The other thing has happened over the last 14 years is the development of social media. And, for example, when you’ve got public perception, turning massively against a particular product, whether it be USB or something else. My sense is that a statement alone or a press release is going to be a big challenge to change the mind of the people, if you like. And maybe it’s impossible to maybe that’s perhaps one of the first realizations is well, you know, we’re not going to change all their minds, in a short period of time. But drawing the conversation in the direction of social media, how do you feel that’s changed your work?
Jeffrey Bohn 16:56
Yeah, social media is, is create a lot of challenges, because things travel very quickly in a communication sentence, right. So it’s hard for PR companies to keep up with it, as you said, you know, in terms of issuing a traditional statement in that, but those statements can be put out on company on social media channels, and can be pushed out through different ways in the in the social media sphere. You know, I mean, people are the power nowadays with social media, and now their own journalists, and they communicate, you have multi directional communication. It’s, it’s quite a powerful tool, you know, in, in the communication sphere, you know, and how that affects, you know, as you say, certain issues or certain related things. But, you know, looking at it from a from a communication or publicity standpoint, I mean, clients, they all want to get involved in social media. And so they will engage us and say, Well, hey, can you set up social media channels and this and that, we say, yeah, we can do that. And they’re like, Okay, great. Yeah, let’s do that. We want that. And then when you tell them, okay, well, you need to develop the content, to build the audience, and things of that nature. And they’re like, Oh, really, wow, this is time consuming. Okay, so they take a different view. And it’s kind of like, we have to tell them, well, you need to feed the beast. If you build the channels, you have to feed feed the animal, you have to you have to continue to populate it with updated new information, or, you know, people won’t visit your sites. And it really comes down to that. And then, you know, from the content side, you know, pushing out things that make sense that cut through, you know, and deliver the right messages, the angles, the facts, things that you really want to communicate.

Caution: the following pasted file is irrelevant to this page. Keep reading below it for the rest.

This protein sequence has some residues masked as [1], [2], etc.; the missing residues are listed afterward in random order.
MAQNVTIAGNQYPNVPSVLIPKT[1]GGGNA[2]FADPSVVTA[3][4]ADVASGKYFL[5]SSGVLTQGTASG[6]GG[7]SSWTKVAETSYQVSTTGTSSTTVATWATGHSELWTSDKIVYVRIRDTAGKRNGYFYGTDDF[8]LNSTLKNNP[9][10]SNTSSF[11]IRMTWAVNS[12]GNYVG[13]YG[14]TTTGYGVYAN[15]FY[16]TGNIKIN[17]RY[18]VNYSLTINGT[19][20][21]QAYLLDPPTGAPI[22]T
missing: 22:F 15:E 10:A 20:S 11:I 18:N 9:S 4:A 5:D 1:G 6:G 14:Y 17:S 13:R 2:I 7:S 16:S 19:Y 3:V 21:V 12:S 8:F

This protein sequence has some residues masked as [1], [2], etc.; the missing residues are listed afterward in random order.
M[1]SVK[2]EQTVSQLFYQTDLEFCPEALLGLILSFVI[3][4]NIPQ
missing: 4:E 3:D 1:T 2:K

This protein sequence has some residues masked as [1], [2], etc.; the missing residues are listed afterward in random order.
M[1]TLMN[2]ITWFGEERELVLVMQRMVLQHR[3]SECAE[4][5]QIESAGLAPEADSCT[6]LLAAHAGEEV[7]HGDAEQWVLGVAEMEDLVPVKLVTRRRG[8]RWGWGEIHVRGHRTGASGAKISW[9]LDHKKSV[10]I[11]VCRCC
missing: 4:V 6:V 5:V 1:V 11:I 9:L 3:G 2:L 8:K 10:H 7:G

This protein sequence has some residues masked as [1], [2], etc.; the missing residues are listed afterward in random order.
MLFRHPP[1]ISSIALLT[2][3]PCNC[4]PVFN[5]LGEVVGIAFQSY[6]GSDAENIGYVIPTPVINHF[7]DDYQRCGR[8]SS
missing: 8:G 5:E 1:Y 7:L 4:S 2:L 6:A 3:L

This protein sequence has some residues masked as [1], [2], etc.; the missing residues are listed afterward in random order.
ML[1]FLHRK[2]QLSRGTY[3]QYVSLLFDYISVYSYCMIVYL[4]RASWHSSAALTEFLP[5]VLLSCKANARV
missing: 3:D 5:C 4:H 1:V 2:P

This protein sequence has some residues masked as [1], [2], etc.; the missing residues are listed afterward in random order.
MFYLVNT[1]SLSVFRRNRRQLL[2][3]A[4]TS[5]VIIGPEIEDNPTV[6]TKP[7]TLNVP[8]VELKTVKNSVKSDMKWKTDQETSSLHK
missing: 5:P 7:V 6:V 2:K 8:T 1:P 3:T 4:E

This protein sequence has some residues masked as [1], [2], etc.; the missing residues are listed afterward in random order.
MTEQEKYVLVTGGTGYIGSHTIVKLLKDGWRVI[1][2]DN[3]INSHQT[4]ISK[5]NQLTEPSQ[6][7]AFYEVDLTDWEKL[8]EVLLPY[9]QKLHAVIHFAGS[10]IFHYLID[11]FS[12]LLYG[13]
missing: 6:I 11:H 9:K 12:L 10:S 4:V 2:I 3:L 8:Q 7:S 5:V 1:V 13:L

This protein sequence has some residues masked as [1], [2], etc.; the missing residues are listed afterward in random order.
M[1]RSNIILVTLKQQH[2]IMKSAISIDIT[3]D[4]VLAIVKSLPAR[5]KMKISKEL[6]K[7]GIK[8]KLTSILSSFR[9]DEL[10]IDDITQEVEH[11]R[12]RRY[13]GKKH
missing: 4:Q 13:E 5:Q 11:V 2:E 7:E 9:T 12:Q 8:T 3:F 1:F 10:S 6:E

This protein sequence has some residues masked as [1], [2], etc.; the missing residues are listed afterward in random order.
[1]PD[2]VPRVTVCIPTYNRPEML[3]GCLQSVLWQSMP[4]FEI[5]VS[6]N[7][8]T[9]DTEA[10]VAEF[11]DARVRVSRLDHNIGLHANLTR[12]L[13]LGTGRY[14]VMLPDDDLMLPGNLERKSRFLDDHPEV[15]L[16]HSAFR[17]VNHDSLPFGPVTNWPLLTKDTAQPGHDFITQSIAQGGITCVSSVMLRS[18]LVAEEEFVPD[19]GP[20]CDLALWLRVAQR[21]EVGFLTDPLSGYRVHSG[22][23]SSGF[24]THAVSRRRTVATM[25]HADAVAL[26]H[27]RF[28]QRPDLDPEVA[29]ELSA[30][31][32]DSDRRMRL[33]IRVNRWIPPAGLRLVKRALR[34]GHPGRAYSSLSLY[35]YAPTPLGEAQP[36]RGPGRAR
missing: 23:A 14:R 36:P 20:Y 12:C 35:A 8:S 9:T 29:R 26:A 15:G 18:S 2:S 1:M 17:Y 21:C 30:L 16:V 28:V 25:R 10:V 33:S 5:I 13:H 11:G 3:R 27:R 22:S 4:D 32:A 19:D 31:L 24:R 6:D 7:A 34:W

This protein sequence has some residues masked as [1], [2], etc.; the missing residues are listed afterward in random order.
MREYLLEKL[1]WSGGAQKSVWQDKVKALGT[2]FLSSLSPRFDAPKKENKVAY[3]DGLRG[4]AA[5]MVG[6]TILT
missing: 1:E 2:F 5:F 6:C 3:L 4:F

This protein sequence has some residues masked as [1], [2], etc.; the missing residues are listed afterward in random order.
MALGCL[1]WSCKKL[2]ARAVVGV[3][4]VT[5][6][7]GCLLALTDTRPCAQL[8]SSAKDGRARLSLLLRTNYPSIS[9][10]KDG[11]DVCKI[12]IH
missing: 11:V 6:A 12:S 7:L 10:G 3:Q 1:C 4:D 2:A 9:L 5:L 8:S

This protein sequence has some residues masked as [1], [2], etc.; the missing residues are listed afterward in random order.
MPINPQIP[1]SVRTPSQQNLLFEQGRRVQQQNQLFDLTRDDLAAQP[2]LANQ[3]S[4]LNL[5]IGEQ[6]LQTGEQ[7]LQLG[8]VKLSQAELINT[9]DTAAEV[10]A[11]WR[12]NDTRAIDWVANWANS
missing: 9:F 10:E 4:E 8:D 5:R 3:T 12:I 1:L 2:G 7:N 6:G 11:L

Alex Jenson 18:59
And from a practical perspective for you guys, are you when you’re talking about foreign firms coming into the Korean market? Is that something then that you’re having to rely heavily on Korean staff to work on in order to deliver those messages effectively to the Korean public? Or does it sometimes also work the other way where as a Korean firm looking to reach out to the outside world in English?
Eric Thorpe 19:22
Well, certainly, we have several clients that don’t have a strong presence here. And we do manage their social media accounts. So yes, Korean staff are crucial for that. They they have to maintain they have to translate a lot of the content or develop original content. And of course, you know, answer any inquiries that pop up on the social media channel.
Alex Jenson 19:51
Jeffrey, this basic question about companies in Korea versus from the outside looking in. Is that is an area we’ve also seen evolution in. And if you were starting edge right now, today, if you’re rolling the dice in 2022, is there a bigger opportunity in one of those areas or the other? And would you kind of recommend starting PR company today to focus on one or the other?
Jeffrey Bohn 20:17